Every tour must have a low point. There are scientific and linguistic/logical principles that insist upon this. And so, Swindon. For fans of the ”The Office” (the real one — not the gutted, unwatchable U.S. imitation) Swindon is the nearby rival to Ricky Gervais’s Slough paper products branch office. In the real Swindon, a ten story gray 70’s office building with most of its windows shattered rises as a sort of town centerpiece. It was built to replace a handsome old brick college building, but the modern experiment failed.
As low points go, this one is higher than most. Perched atop the town’s steepest hill, stands a cool little pub, The Beehive. As we wind through tightly parked cars up the narrow residential road, it begins to look familiar. Two story row houses packed together with bay windows and garages below. You’d think it was Potrero Hill if you didn’t know better. Six years have fogged our already foggy memories. As we walk in Paul wonders, was it kind of a bummer playing here last time? Maybe. Rob remembers the little dramatic video we shot here entitled “Exeunt Pub.” That was fun, right? Maybe the Beehive has changed. Or maybe we have. Perhaps our expectations have risen a bit for the places we expect to play. And that’s a good thing.
But we’re country rock soldiers, people. A funky pub is not going to get us down. We know how to deal with this. Paul and Marc get to work setting up the sad P.A. and backline. We all swallow hard as we discover the meager money deal. The accommodations are stinky sofas scattered in the flat above the bar. Now, we’ll sleep just about anywhere, and have, but this is beyond our funk limit, mostly because of the cigarette butts filling the large ashtrays scattered about. Rob and Victoria hit the streets and luckily find a cheap and very cool B&B a short walk away. Whew.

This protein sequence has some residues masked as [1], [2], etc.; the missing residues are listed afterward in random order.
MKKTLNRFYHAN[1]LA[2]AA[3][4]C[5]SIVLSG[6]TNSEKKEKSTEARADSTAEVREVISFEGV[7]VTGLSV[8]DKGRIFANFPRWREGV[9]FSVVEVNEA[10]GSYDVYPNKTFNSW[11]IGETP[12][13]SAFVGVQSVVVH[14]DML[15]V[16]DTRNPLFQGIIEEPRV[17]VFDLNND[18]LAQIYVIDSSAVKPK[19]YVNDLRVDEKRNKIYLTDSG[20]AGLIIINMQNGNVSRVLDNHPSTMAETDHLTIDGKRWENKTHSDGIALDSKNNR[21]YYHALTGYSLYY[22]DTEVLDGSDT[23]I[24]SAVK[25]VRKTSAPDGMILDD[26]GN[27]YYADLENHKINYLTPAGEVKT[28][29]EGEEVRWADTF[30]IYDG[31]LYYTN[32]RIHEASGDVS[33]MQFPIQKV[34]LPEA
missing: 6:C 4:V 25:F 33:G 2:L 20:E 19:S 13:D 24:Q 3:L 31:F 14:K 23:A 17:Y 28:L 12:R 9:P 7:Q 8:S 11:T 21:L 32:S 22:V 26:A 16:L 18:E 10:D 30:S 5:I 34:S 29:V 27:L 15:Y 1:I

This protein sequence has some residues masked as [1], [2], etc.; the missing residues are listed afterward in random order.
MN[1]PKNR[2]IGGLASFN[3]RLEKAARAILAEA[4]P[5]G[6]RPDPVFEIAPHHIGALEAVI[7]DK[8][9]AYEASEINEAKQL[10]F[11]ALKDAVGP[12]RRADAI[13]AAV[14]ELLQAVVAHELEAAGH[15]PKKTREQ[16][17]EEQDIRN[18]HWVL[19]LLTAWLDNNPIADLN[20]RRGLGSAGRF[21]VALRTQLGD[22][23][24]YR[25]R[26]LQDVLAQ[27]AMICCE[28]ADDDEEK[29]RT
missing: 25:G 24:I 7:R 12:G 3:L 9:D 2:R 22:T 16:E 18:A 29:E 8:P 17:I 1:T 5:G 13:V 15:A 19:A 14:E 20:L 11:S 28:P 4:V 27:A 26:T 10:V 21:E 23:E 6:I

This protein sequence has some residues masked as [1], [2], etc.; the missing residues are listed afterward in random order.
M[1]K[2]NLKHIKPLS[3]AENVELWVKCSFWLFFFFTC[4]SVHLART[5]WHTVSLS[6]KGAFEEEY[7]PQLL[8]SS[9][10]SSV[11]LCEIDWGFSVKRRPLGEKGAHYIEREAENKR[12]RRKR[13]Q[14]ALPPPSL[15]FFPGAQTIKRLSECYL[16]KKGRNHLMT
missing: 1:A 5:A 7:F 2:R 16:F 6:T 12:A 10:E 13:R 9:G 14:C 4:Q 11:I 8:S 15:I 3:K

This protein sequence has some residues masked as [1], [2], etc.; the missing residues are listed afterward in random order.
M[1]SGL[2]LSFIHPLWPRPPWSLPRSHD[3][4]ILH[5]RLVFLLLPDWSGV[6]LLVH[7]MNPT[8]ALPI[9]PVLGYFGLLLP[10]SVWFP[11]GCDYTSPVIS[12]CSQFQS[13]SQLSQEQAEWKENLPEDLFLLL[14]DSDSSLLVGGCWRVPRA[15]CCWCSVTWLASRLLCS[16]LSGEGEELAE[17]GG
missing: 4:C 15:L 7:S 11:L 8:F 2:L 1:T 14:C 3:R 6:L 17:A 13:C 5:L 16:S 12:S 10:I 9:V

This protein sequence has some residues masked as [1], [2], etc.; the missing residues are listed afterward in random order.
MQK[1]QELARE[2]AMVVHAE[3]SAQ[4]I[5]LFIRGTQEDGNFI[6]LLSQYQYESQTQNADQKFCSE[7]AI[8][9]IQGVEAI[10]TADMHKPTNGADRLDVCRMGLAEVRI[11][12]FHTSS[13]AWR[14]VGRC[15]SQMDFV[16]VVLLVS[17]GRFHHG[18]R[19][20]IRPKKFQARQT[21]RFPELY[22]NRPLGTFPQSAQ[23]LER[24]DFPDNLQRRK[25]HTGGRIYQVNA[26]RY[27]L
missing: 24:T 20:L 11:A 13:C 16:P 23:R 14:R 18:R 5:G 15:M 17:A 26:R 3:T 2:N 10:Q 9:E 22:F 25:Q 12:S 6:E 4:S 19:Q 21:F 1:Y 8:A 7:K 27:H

Brightened by the newfound digs, the band takes position and digs into the first set. The gig is okay, could have been worse. Paul overcomes his recurring sullen fit about the backline amp, tonight a giant Traynor with the tone of a, well, Traynor. There’s a group of bearded hippie types gathered near the front. Thank god, the Deadheads have arrived! There’s even a tapir. An Irishman in the front row seems to be singing along. We’ll later learn he skipped work to be at this show, a fan made six years ago on a night not unlike this one. These gigs are the ones that turn you into a band. While some of the crowd would obviously prefer Stevie Ray Vaughn tunes, we find our most innovative and free rock sound of the tour. Victoria plays a rock solid train beat that fits perfectly with all our two beats. But in her drummer’s heart of hearts she’s a groovy melodic indie rock drummer. We turn each song into a jam, Paul turns his overdrive to 11 to disengage Traynor tone. We rock, stretching songs way out. The crowd responds. They’ve been waiting for some action and the action has arrived. The night ends well, the kind owner flowing us a generous bar tab. So it’s a wash, not bad for a low point. Good night, Swindon!
We amble down the road to The Swan B&B. We hang in the Doten-Waller suite watching British game shows, drinking tea, and smoking our first joint of the tour out the window. Finally, someone has hooked up the band–thank you, intriguing mysterious cowboy in Leicester. And it’s actually not bad stuff, even for these spoiled California stoners. We set our alarms for the early free breakfast. That’s the trick of the B&B. You’ve got to be able to get up for that breakfast no matter what. Marc rises first. Then Rob. They knock on the slumbering couple’s door. Shocked and dismayed, they too muster. Bacon. Orange juice. Tea. Cereal. The morning is gray. We are in England. The end of our tour is here, a tour which has, as we suspected it would, passed in a flash. Prepared as we were, we’re a little bewildered and hurt. It’s over? We’re not ready for it to be over. But the end is nigh. Flashes of harsh desert air, desiccating chapparal, billboards and reckless driving on vast freeways intrude into the soft green vistas before us as we motor east toward London, windshield wipers clicking hypnotically.